I hurt for a long time because of childhood sexual abuse. Now I want to provide a safe place for hurting men to connect with other survivors of sexual abuse. Talk to us. You don't have to use your real name to share your experiences or ask questions.

Loss of a Secret

(This post comes from Roger Mann.)

In January 1995, I received a 2:30 a.m. phone call from my hysterical sister. “Dad shot Mother while she was sleeping. Then he shot himself in the front yard.”

Because she thought Mother to be alive, my wife and I got to the hospital as fast as we could. I was such a mess, all I could say was, “No, no, no.”

The rest of the month was a blur, and the next two or three years a roller coaster. Eventually, I settled into a working funk that slowly faded. Yet, at this time every year, I have an ache that won’t go away. I miss Mom and probably always will. I left so many things unsaid.

More than that, I grieve the loss of my secret. I kept it as a good boy should, but I cherished the fantasy I had made of it. In my mind I romanticized it as something other than abuse. It was a secret that was just for Dad and me and no one else. If I couldn’t have the healthy relationship I needed and wanted from a father, at least I could console myself that I had the secret of our “special times.”

After that January night, I had nothing but the truth. I wasn’t special—I was just more convenient. It wasn’t love—it was selfish, abusive, and damaging.

Along with my mother, Dad’s bullet took away everything I thought I had. I suspect I’ve been afraid to mourn Mom because I’d have to mourn all the rest. So, every January I just ache until I can push it back and move on to what the new year brings.

Some losses stick with us a long time.

Be Kind

At the end of emails to good friends, I sometimes add these words: "Be kind to [their name] today." Occasionally I'll add, "[Their name] is someone I like very much and deserves your kindness."

Not everyone responds, and I don't write it to hear from them. I write the words because I mean them. I also write them because I've had to say them to myself many, many times to remind me. When I've messed up, said or done the wrong thing, feel low or lonely, that's when I decide to be kind to myself.

How do I show myself compassion?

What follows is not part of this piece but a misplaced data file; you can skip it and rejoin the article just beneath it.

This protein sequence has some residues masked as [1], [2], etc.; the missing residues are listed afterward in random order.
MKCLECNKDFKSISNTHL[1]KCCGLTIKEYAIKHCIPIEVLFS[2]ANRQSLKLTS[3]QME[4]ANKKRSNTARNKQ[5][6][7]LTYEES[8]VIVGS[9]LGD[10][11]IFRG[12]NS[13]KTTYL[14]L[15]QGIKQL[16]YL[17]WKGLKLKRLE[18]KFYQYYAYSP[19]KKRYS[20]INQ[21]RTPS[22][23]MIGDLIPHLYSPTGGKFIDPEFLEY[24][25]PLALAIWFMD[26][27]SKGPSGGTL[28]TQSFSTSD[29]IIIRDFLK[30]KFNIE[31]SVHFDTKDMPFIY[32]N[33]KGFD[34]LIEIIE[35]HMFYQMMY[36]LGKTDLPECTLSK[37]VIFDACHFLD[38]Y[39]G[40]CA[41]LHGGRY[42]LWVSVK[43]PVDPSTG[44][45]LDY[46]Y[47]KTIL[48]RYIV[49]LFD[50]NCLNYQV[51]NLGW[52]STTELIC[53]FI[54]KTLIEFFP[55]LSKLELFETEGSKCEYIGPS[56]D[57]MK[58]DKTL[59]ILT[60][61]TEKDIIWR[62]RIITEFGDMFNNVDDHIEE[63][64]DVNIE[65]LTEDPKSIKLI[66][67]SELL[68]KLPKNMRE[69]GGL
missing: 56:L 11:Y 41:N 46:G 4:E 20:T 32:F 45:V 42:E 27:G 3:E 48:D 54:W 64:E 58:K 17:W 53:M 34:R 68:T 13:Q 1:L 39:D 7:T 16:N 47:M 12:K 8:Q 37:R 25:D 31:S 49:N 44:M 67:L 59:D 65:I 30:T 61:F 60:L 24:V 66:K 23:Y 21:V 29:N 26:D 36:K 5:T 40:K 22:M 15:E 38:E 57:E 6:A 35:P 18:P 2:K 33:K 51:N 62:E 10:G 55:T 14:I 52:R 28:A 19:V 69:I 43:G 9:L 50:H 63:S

My words go like this: "I like Cec; he needs me to support him and he deserves all the love and respect I can give him."

Be kind to yourself.

Say only positive, loving thoughts to yourself. If I occasionally hear myself bordering on negative and self-condemning words, here's what I say: "Cec, I'm sorry I felt that way. You don't deserve the harsh things I've said about you. I promise you that I'll be nicer."

Loving God, today help me be kind to myself.
And tomorrow. And the days after that.

This post is excerpted from Cec's book More Than Surviving: Courageous Meditations for Men Hurting from Childhood Abuse (Kregel, 2018).

Abuse and Compartmentalization

(This post comes from Roger Mann.)

I talked to a friend who was in and out of same-sex relationships because of his abuse. We discussed that other victims speak of the emptiness of same-sex relationships, which leave them depressed and feeling miserable. But neither of us felt that way, and it caused us to wonder.

One thing we have in common is that riding off into the sunset with another male has never been a possibility. It’s not that we haven’t met anyone who’d be willing, but it’s because of the way we responded to our abusers.

Because of who they were, we never considered that what we had between us was anything more than a physical action. (For him, it was an older brother; for me, it was my dad.) It was a “thing” that involved connection and fondness, but also an understanding that it would eventually end. While I might have loved my dad, and my friend his older brother—and the closeness we each felt was great—life continued, and we grew up and moved on.

Part of our experience became a fixed pattern that repeated itself in similar types of sexual relationships. Because of preconditioned attitudes cemented in our impressionable years, our ability to commit intimately to anyone else was almost impossible.

We both knew men who wanted a more permanent situation with us, and while we felt genuine affection for them, a commitment was out of the question. Our idea of fidelity still included our wives.

The abuse rerouted our wiring and compartmentalized that area of our brains. I honestly believe my dad ruined any possibility of my having true fidelity with anyone. I can either love someone or have sex with them. For my wife, love and sex are a package deal—no compartmentalization. I struggle with that, and it’s hurt her.

Now that I’m older, it’s easier to be more faithful, but I fear it’s because of age rather than morality. With God’s help, and as revelation and understanding increase, I’m doing better.

Speaking Out

(This post comes from Roger Mann.)

When I was 21, I suffered from some stomach ills and depression. My employer had employee assistance programs that would pay for counseling. I decided to take advantage of it and made an appointment with a psychologist. Everything was going smoothly, and then out of the blue she asked me about my father and our relationship. In seconds, I turned white in the face, became dizzy, and had to put my head down and do some deep breathing. We ended right there and I never went back.

I carried the secret of our relationship for decades. But into my late 40s, things had gotten worse for me and I realized I should see someone and talk about it. It was slow going until one day I just blurted out about what he did and how I felt it had affected me. It was painful. I must have cried for ten minutes before getting control. I felt like a fool.